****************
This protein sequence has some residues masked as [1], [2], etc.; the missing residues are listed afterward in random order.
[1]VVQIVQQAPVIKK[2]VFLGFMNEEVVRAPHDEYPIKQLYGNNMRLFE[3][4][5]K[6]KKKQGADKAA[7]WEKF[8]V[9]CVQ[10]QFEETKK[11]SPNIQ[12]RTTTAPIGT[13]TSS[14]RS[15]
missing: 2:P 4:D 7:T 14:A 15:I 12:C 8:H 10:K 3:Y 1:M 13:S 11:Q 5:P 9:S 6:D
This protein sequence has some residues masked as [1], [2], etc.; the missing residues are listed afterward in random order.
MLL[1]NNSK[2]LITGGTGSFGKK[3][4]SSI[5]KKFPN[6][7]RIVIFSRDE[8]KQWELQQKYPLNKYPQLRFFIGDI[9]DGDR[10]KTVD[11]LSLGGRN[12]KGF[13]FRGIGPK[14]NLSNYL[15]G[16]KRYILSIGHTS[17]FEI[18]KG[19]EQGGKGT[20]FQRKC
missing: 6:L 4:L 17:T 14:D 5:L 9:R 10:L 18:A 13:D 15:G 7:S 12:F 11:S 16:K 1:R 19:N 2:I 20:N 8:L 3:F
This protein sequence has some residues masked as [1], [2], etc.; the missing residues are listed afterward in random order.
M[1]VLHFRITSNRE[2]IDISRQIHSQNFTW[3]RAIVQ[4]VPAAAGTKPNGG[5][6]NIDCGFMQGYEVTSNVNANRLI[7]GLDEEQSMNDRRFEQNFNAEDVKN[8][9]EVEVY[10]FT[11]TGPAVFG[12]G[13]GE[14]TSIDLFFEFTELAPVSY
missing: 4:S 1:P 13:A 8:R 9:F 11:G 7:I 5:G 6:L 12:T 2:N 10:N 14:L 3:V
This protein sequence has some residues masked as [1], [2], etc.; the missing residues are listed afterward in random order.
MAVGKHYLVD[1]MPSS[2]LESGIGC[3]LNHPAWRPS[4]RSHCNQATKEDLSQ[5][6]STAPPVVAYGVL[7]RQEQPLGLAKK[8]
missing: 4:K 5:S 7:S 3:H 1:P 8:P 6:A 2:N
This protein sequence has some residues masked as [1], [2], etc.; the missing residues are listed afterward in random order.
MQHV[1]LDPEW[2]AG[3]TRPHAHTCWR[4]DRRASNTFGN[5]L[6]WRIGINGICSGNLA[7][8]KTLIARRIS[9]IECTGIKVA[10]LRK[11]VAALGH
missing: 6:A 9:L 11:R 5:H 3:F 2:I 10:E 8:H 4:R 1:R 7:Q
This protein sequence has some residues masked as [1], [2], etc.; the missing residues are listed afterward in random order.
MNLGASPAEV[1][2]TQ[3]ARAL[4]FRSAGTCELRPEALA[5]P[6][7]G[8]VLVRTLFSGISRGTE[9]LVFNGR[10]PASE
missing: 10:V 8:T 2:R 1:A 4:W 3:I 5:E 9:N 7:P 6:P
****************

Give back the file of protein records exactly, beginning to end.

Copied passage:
This protein sequence has some residues masked as [1], [2], etc.; the missing residues are listed afterward in random order.
[1]VVQIVQQAPVIKK[2]VFLGFMNEEVVRAPHDEYPIKQLYGNNMRLFE[3][4][5]K[6]KKKQGADKAA[7]WEKF[8]V[9]CVQ[10]QFEETKK[11]SPNIQ[12]RTTTAPIGT[13]TSS[14]RS[15]
missing: 2:P 4:D 7:T 14:A 15:I 12:C 8:H 10:K 3:Y 1:M 13:S 11:Q 5:P 9:S 6:D
This protein sequence has some residues masked as [1], [2], etc.; the missing residues are listed afterward in random order.
MLL[1]NNSK[2]LITGGTGSFGKK[3][4]SSI[5]KKFPN[6][7]RIVIFSRDE[8]KQWELQQKYPLNKYPQLRFFIGDI[9]DGDR[10]KTVD[11]LSLGGRN[12]KGF[13]FRGIGPK[14]NLSNYL[15]G[16]KRYILSIGHTS[17]FEI[18]KG[19]EQGGKGT[20]FQRKC
missing: 6:L 4:L 17:T 14:D 5:L 9:R 10:L 18:A 13:D 15:G 7:S 12:F 11:S 16:K 1:R 19:N 2:I 20:N 8:L 3:F
This protein sequence has some residues masked as [1], [2], etc.; the missing residues are listed afterward in random order.
M[1]VLHFRITSNRE[2]IDISRQIHSQNFTW[3]RAIVQ[4]VPAAAGTKPNGG[5][6]NIDCGFMQGYEVTSNVNANRLI[7]GLDEEQSMNDRRFEQNFNAEDVKN[8][9]EVEVY[10]FT[11]TGPAVFG[12]G[13]GE[14]TSIDLFFEFTELAPVSY
missing: 4:S 1:P 13:A 8:R 9:F 11:G 7:I 5:G 6:L 12:T 2:N 10:N 14:L 3:V
This protein sequence has some residues masked as [1], [2], etc.; the missing residues are listed afterward in random order.
MAVGKHYLVD[1]MPSS[2]LESGIGC[3]LNHPAWRPS[4]RSHCNQATKEDLSQ[5][6]STAPPVVAYGVL[7]RQEQPLGLAKK[8]
missing: 4:K 5:S 7:S 3:H 1:P 8:P 6:A 2:N
This protein sequence has some residues masked as [1], [2], etc.; the missing residues are listed afterward in random order.
MQHV[1]LDPEW[2]AG[3]TRPHAHTCWR[4]DRRASNTFGN[5]L[6]WRIGINGICSGNLA[7][8]KTLIARRIS[9]IECTGIKVA[10]LRK[11]VAALGH
missing: 6:A 9:L 11:R 5:H 3:F 2:I 10:E 8:H 4:R 1:R 7:Q
This protein sequence has some residues masked as [1], [2], etc.; the missing residues are listed afterward in random order.
MNLGASPAEV[1][2]TQ[3]ARAL[4]FRSAGTCELRPEALA[5]P[6][7]G[8]VLVRTLFSGISRGTE[9]LVFNGR[10]PASE
missing: 10:V 8:T 2:R 1:A 4:W 3:I 5:E 9:N 7:P 6:P